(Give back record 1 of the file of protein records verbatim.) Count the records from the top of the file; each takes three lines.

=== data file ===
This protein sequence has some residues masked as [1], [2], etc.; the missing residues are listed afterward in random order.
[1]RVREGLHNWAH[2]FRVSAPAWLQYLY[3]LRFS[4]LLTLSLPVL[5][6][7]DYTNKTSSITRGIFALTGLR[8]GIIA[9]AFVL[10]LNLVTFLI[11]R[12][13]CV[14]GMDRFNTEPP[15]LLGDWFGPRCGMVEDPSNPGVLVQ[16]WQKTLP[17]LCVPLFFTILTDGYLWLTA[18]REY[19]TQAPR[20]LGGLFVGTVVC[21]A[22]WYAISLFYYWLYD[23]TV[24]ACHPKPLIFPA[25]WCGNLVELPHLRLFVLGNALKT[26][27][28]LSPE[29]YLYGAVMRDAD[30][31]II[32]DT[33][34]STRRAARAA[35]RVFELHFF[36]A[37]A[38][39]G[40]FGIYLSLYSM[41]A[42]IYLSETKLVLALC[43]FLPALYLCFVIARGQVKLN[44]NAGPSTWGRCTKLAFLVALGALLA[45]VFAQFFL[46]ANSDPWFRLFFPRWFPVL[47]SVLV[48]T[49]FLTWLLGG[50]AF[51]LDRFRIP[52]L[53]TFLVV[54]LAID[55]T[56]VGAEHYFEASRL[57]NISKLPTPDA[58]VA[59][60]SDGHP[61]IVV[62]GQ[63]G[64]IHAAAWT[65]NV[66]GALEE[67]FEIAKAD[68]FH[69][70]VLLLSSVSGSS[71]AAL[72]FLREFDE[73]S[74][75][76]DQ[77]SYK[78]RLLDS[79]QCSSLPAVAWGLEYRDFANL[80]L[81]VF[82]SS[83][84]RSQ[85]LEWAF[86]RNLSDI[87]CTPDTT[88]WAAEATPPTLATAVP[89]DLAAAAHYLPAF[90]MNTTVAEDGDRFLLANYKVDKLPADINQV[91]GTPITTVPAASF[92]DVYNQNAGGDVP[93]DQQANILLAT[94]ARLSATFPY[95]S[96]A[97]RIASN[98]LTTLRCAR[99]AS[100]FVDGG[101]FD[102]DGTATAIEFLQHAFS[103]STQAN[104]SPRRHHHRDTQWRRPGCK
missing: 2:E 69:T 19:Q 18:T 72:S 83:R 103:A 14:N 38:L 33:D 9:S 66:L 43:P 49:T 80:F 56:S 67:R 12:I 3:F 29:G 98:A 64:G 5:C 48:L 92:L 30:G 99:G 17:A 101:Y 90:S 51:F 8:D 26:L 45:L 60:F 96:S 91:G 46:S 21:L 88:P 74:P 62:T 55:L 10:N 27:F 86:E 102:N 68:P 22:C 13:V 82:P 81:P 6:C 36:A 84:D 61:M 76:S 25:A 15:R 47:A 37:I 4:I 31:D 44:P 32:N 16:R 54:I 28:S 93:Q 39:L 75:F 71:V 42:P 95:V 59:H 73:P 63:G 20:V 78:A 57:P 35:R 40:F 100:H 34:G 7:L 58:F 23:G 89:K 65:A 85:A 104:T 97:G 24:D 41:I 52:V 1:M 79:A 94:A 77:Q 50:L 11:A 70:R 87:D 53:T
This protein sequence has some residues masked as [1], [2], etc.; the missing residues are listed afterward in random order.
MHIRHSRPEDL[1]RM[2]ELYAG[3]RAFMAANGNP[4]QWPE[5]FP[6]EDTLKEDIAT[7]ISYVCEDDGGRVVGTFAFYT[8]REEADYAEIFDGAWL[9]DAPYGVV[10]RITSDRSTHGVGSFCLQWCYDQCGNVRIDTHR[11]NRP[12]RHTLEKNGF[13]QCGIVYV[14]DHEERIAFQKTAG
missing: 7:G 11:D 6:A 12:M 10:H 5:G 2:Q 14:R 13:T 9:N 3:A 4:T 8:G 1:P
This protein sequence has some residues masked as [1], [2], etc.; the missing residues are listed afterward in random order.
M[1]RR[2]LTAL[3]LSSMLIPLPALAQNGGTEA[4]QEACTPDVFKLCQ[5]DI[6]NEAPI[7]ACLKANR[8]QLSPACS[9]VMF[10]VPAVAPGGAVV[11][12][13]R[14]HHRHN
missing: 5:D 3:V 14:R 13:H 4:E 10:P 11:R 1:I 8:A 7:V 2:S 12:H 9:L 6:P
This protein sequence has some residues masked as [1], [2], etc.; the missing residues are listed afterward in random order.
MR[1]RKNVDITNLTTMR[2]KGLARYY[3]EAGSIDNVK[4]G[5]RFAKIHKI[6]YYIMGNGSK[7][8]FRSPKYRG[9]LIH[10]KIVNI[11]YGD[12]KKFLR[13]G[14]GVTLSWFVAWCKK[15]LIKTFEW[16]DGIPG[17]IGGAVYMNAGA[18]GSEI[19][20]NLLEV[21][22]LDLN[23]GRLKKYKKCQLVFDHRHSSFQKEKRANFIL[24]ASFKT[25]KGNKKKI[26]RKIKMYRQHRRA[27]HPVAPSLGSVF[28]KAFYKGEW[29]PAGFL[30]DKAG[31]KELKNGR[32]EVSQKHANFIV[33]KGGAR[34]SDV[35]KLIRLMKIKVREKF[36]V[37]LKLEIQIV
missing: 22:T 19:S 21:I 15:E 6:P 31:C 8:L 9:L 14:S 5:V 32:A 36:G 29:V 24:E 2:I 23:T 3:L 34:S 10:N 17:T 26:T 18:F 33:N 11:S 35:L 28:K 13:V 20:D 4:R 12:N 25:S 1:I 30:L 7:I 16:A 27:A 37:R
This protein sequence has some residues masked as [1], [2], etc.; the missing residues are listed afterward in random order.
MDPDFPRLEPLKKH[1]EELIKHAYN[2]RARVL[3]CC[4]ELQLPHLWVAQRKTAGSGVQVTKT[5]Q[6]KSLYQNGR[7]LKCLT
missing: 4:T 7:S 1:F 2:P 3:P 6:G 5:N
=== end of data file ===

This protein sequence has some residues masked as [1], [2], etc.; the missing residues are listed afterward in random order.
[1]RVREGLHNWAH[2]FRVSAPAWLQYLY[3]LRFS[4]LLTLSLPVL[5][6][7]DYTNKTSSITRGIFALTGLR[8]GIIA[9]AFVL[10]LNLVTFLI[11]R[12][13]CV[14]GMDRFNTEPP[15]LLGDWFGPRCGMVEDPSNPGVLVQ[16]WQKTLP[17]LCVPLFFTILTDGYLWLTA[18]REY[19]TQAPR[20]LGGLFVGTVVC[21]A[22]WYAISLFYYWLYD[23]TV[24]ACHPKPLIFPA[25]WCGNLVELPHLRLFVLGNALKT[26][27][28]LSPE[29]YLYGAVMRDAD[30][31]II[32]DT[33][34]STRRAARAA[35]RVFELHFF[36]A[37]A[38][39]G[40]FGIYLSLYSM[41]A[42]IYLSETKLVLALC[43]FLPALYLCFVIARGQVKLN[44]NAGPSTWGRCTKLAFLVALGALLA[45]VFAQFFL[46]ANSDPWFRLFFPRWFPVL[47]SVLV[48]T[49]FLTWLLGG[50]AF[51]LDRFRIP[52]L[53]TFLVV[54]LAID[55]T[56]VGAEHYFEASRL[57]NISKLPTPDA[58]VA[59][60]SDGHP[61]IVV[62]GQ[63]G[64]IHAAAWT[65]NV[66]GALEE[67]FEIAKAD[68]FH[69][70]VLLLSSVSGSS[71]AAL[72]FLREFDE[73]S[74][75][76]DQ[77]SYK[78]RLLDS[79]QCSSLPAVAWGLEYRDFANL[80]L[81]VF[82]SS[83][84]RSQ[85]LEWAF[86]RNLSDI[87]CTPDTT[88]WAAEATPPTLATAVP[89]DLAAAAHYLPAF[90]MNTTVAEDGDRFLLANYKVDKLPADINQV[91]GTPITTVPAASF[92]DVYNQNAGGDVP[93]DQQANILLAT[94]ARLSATFPY[95]S[96]A[97]RIASN[98]LTTLRCAR[99]AS[100]FVDGG[101]FD[102]DGTATAIEFLQHAFS[103]STQAN[104]SPRRHHHRDTQWRRPGCK
missing: 2:E 69:T 19:Q 18:T 72:S 83:R 103:A 14:N 38:L 33:D 9:S 66:L 43:P 49:T 80:F 56:S 67:R 12:I 3:F 29:G 98:A 64:G 5:C 48:L 92:L 30:G 99:G 17:A 101:Y 90:S 51:F 8:D 26:L 45:L 60:F 96:S 91:G 46:S 21:L 88:P 74:P 62:T 55:L 10:N 27:F 86:E 102:N 68:P 22:C 13:V 82:P 81:P 6:C 36:A 84:D 61:M 76:S 25:A 15:R 47:A 37:I 4:I 31:D 44:P 32:N 16:R 54:I 28:S 93:Q 39:L 75:F 71:V 42:P 95:V 59:H 73:P 63:G 20:V 78:A 57:P 35:R 40:F 100:H 34:G 7:L 58:F 23:G 89:K 65:A 85:A 104:T 97:G 24:D 41:I 52:V 1:M 79:A 94:A 77:Q 50:L 11:A 70:R 87:D 53:T